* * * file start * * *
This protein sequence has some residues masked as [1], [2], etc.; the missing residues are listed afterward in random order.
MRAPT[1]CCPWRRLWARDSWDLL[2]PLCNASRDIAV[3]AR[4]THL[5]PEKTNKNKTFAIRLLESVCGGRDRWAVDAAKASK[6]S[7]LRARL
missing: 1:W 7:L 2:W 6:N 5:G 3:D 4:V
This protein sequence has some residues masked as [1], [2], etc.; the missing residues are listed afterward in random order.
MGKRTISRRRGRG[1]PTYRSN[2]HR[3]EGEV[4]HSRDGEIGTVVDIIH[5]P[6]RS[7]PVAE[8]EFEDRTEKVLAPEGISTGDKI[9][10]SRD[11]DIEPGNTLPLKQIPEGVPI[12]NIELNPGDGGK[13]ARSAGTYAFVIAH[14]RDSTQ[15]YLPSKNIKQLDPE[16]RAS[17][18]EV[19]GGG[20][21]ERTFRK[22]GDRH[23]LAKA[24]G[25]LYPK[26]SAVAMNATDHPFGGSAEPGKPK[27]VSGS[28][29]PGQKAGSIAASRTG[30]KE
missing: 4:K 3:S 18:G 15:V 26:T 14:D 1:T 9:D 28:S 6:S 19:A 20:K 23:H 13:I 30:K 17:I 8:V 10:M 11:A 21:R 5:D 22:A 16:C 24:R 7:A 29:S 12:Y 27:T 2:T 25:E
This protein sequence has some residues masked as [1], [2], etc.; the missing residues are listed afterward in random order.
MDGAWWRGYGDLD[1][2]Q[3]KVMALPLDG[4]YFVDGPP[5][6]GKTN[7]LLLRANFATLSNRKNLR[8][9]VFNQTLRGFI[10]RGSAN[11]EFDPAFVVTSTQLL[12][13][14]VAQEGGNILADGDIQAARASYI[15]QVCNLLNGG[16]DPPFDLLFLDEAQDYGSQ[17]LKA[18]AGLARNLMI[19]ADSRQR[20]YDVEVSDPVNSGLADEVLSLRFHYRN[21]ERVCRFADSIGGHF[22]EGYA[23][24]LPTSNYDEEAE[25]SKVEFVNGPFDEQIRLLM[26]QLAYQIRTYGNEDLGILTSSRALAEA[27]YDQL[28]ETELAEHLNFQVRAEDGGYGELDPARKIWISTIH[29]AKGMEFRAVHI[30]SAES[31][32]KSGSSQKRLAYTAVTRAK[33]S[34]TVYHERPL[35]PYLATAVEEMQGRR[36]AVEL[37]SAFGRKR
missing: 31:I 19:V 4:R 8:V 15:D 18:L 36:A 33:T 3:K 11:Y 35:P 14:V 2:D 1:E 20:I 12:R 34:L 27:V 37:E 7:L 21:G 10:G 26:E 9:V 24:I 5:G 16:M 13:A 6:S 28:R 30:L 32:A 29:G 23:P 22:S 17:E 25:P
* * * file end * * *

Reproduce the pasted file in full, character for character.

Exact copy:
This protein sequence has some residues masked as [1], [2], etc.; the missing residues are listed afterward in random order.
MRAPT[1]CCPWRRLWARDSWDLL[2]PLCNASRDIAV[3]AR[4]THL[5]PEKTNKNKTFAIRLLESVCGGRDRWAVDAAKASK[6]S[7]LRARL
missing: 1:W 7:L 2:W 6:N 5:G 3:D 4:V
This protein sequence has some residues masked as [1], [2], etc.; the missing residues are listed afterward in random order.
MGKRTISRRRGRG[1]PTYRSN[2]HR[3]EGEV[4]HSRDGEIGTVVDIIH[5]P[6]RS[7]PVAE[8]EFEDRTEKVLAPEGISTGDKI[9][10]SRD[11]DIEPGNTLPLKQIPEGVPI[12]NIELNPGDGGK[13]ARSAGTYAFVIAH[14]RDSTQ[15]YLPSKNIKQLDPE[16]RAS[17][18]EV[19]GGG[20][21]ERTFRK[22]GDRH[23]LAKA[24]G[25]LYPK[26]SAVAMNATDHPFGGSAEPGKPK[27]VSGS[28][29]PGQKAGSIAASRTG[30]KE
missing: 4:K 3:S 18:G 15:V 26:T 14:D 1:T 9:D 28:S 6:S 19:A 20:K 23:H 13:I 30:K 17:I 8:V 10:M 11:A 21:R 5:D 22:A 16:C 24:R 7:A 29:S 12:Y 27:T 2:T 25:E
This protein sequence has some residues masked as [1], [2], etc.; the missing residues are listed afterward in random order.
MDGAWWRGYGDLD[1][2]Q[3]KVMALPLDG[4]YFVDGPP[5][6]GKTN[7]LLLRANFATLSNRKNLR[8][9]VFNQTLRGFI[10]RGSAN[11]EFDPAFVVTSTQLL[12][13][14]VAQEGGNILADGDIQAARASYI[15]QVCNLLNGG[16]DPPFDLLFLDEAQDYGSQ[17]LKA[18]AGLARNLMI[19]ADSRQR[20]YDVEVSDPVNSGLADEVLSLRFHYRN[21]ERVCRFADSIGGHF[22]EGYA[23][24]LPTSNYDEEAE[25]SKVEFVNGPFDEQIRLLM[26]QLAYQIRTYGNEDLGILTSSRALAEA[27]YDQL[28]ETELAEHLNFQVRAEDGGYGELDPARKIWISTIH[29]AKGMEFRAVHI[30]SAES[31][32]KSGSSQKRLAYTAVTRAK[33]S[34]TVYHERPL[35]PYLATAVEEMQGRR[36]AVEL[37]SAFGRKR
missing: 31:I 19:V 4:R 8:V 15:D 18:L 36:A 33:T 3:K 11:Y 35:P 14:V 2:D 1:E 20:I 12:R 34:L 27:V 37:E 7:L 21:G 10:G 26:E 9:V 24:I 5:G 16:M 13:A 6:S 28:R 30:L 32:A 29:G 23:P 22:S 17:E 25:P